I agree with you on the process aspect. However, there is also a good deal of prejudice and it is probably tied to the points you bring up. I have experienced this prejudice first hand in discussing an online PhD with the dean of a business school at a university I attended. He didn't want to hear about it, wouldn't consider the merits of the applicant and terminated the conversation within a few minutes of hearing the word "online." It was a deal breaker. I have spoken with other persons of power in universities as well, and most individuals I have spoken to about this have said flatly that they would not consider hiring someone as a professor if their degree was earned online. DISCLAIMER: My information is a few years old, so hopefully things are changing. My information is also quite subjective and not scientific in any way.

    There are exceptions, of course, and I believe that acceptance of online degrees will increase. In my own doctoral program, I attended a class at Liberty that was taught by an assistant prof who earned her degree online. She, however, brought a wealth of experience to the table when they hired her.

    Last edited by a moderator: Apr 24, 2014
  9. SurfDoctor

    SurfDoctor Moderator

    I suppose it might be possible that they wouldn't find out, but I doubt it. It's likely the question would be brought up in an interview. I believe that Liberty is open to online degrees given that the applicant has some good teaching experience. Why don't you do what I did and make an appointment with a couple of deans to discuss the subject. I would be interested in what you find out and I would love to be wrong about this. No problem there.

    Last edited by a moderator: Apr 23, 2014
  10. SurfDoctor

    SurfDoctor Moderator

    Oh yeah, I agree. All of my graduate degrees were earned online and have served me well. I am not a professor at a traditional university though. I'm not saying degrees earned online suck. I'm saying that a number of academics think they suck. They are wrong, of course.

    Last edited by a moderator: Apr 24, 2014
  11. graymatter

    graymatter Member

    I was in practice in the town where your alma mater is located. This question (online or residential) was asked of every applicant. The positions where I worked required at least a masters degree. If both the undergraduate and graduate degrees were online, we didn't call the applicant to schedule an interview.
  12. RFValve

    RFValve Well-Known Member

    I think that this is not only because the online nature of the degree. PhD holders from online schools tend to have little or no conference presentations, publications and on ground teaching experience. If a PhD from Capella shows a strong resume with publications and solid teaching experience, most of the time will be preferred over a PhD from your average no name school earned on ground with no publications nor teaching experience.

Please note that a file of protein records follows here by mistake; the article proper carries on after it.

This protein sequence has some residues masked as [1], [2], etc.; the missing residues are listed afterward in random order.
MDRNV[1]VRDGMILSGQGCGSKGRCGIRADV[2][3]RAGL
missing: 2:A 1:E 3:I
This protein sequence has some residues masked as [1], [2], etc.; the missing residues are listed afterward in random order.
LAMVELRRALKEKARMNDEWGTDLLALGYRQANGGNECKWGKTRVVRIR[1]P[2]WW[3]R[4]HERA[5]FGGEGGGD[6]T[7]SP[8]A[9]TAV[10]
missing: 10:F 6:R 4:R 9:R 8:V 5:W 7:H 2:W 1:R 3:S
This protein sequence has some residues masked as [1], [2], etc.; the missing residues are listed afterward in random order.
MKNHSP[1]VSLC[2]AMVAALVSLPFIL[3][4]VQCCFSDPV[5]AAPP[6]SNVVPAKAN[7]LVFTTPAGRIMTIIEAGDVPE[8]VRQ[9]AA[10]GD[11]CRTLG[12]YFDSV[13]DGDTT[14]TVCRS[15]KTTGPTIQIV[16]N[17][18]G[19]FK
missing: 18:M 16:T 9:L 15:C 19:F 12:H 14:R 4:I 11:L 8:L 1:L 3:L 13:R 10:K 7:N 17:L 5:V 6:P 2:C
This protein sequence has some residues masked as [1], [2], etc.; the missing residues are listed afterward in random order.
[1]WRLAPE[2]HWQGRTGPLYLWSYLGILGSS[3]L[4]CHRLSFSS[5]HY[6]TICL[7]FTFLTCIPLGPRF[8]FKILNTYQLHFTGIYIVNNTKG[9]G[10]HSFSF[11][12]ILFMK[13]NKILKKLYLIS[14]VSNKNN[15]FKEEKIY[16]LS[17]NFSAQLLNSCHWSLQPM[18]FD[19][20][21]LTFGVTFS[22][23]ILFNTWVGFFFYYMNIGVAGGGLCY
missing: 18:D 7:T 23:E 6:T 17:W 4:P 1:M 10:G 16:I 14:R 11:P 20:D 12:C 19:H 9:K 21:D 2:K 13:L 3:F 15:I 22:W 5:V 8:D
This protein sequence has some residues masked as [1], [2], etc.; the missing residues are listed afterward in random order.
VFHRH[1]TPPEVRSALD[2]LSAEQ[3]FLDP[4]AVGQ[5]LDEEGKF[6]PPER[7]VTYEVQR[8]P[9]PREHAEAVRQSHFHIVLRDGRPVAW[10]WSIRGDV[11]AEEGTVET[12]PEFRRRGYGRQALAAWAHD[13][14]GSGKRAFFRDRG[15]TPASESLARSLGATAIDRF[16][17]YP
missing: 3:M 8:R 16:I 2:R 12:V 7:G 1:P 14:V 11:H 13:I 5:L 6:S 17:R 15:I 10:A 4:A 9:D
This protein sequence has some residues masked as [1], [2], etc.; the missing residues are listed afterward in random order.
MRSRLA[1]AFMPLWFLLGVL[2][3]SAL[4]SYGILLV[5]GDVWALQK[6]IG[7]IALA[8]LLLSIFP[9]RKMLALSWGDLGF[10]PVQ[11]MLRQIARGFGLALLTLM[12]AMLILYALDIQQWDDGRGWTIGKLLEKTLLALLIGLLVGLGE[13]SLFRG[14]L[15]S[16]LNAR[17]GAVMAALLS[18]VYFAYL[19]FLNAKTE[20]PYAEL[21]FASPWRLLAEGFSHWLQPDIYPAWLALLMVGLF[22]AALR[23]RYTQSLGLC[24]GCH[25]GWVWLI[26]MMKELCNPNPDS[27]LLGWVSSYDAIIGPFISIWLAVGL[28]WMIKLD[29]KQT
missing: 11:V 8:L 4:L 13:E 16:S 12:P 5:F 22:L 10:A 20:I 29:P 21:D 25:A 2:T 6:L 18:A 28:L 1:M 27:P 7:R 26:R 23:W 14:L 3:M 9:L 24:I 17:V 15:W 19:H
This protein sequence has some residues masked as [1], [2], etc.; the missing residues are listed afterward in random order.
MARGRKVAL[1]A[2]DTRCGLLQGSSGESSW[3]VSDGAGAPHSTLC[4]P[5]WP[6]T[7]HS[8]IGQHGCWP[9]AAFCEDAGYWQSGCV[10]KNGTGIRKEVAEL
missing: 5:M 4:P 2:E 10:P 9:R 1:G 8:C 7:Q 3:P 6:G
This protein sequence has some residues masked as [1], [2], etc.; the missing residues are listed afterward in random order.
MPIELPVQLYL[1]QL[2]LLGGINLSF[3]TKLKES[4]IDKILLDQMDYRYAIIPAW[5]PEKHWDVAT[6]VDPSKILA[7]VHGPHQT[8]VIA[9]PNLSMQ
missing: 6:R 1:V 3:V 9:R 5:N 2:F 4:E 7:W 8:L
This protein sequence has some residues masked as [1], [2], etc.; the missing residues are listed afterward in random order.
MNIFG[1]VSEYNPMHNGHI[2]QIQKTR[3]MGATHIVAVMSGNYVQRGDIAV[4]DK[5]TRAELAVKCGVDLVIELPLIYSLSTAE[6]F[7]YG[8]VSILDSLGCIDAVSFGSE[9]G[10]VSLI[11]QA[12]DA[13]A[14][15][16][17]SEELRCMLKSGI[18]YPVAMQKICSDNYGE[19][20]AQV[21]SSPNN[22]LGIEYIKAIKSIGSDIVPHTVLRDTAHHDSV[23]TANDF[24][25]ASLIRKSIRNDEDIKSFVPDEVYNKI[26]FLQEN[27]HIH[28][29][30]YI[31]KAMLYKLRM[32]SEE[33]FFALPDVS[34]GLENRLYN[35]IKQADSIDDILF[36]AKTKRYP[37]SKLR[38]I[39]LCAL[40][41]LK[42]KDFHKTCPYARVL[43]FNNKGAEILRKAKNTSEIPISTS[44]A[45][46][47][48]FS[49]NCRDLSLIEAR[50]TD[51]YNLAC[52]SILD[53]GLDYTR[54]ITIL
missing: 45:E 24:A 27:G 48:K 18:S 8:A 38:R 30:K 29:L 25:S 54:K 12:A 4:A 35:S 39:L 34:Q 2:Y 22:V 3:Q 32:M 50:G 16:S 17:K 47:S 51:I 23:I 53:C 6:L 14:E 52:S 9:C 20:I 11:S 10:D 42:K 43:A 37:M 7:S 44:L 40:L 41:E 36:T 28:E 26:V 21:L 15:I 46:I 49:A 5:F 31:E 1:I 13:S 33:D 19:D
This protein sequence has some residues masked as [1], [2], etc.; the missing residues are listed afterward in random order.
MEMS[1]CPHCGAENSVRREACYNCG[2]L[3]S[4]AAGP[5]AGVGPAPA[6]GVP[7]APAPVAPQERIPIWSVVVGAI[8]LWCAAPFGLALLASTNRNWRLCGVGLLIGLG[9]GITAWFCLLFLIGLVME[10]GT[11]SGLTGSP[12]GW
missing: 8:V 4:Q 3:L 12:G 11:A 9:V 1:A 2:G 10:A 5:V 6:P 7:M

Schools are normally afraid that the online PhD graduate might not be able to deliver. If there is no history of teaching nor publications, the assumption is that the individual might not handle these two critical activities. You might argue that professional experience should help but the reality is that you might have an individual with a lot of working experience that sucks in the class room.
    I believe that if the online doctoral student is currently teaching and publishing and the granting school doesn't have negative image (e.g. UoP), then there is a strong chance of success.
  13. Anthony Pina

    Anthony Pina Active Member

    The Ed.D. vs. Ph.D. (or D.B.A.) tends to be a non-issue at most colleges and universities. The online doctorate continues to gain more acceptance in higher ed but is still not the best choice for someone looking for that first tenure-track assistant professor position at a brick & mortar university. There is high acceptance for existing faculty or administrators who seek online doctoral degrees (e.g. to go from assistant to associate professor). As RFValve has stated, a strong record of scholarship (publications, presentations, grants, etc.) is absolutely critical and can largely mitigate where and how you received your degree.